In this joint exhibition, artists James Bridle and Jonas Staal enlist various nonhuman entities to imagine a natural world without personhood at its center. Staal’s multiform installation Comrades in Deep Future, 2019–, extends agency to extinct plants and animals that take the form of paintings and weavings, allowing them the opportunity to tell their story in an open-air tribunal. Centered around a video made with Indian academic, writer, and lawyer Radha D’Souza titled The Court for Intergenerational Climate Crimes, 2021–, the work reframes its nonhuman participants as laborers, slyly dramatizing the anthropocentrism of environmental law and ethics tout court. Bridle’s Signs of Life, 2022, is a series of sculptures that takes its name from Werner Herzog’s 1968 film Lebenszeichen, in which three German soldiers go mad upon encountering a field of windmills in Greece. Speaking to wind, fruit, and animals that contribute to “clean” energy, the artist suggests how aspects of the eco-industry often obfuscate the relationship between environmentalism and colonialism, perhaps most absorbingly in five Solar Panels, 2022, etched with German zoologist and polymath Ernst Haeckel’s lysergic drawings of unicellular, sun-loving plankton. Widely influential in the field of biology, Haeckel’s beguiling symmetries betray an obsession with hierarchy that snuggles up to protofascism while ironically serving to remind viewers of the amorality and unnaturalness of art itself.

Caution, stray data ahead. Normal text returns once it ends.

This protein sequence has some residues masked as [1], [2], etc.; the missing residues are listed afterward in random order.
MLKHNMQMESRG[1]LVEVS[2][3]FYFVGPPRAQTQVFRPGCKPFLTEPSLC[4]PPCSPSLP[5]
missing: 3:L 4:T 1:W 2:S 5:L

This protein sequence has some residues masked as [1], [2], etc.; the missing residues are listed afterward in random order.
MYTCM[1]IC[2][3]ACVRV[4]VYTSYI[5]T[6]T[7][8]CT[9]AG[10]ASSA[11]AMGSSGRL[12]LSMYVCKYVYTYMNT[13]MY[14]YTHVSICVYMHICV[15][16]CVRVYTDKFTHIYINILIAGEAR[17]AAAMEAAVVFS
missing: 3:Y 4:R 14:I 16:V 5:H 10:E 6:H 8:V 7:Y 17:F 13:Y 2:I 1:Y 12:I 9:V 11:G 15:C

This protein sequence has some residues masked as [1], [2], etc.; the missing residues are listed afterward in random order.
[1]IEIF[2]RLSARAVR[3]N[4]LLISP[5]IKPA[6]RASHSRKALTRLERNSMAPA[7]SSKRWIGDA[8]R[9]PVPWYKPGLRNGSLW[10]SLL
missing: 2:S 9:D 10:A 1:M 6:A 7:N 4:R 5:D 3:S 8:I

This article was originally published by Artforum.com. Read the original article here.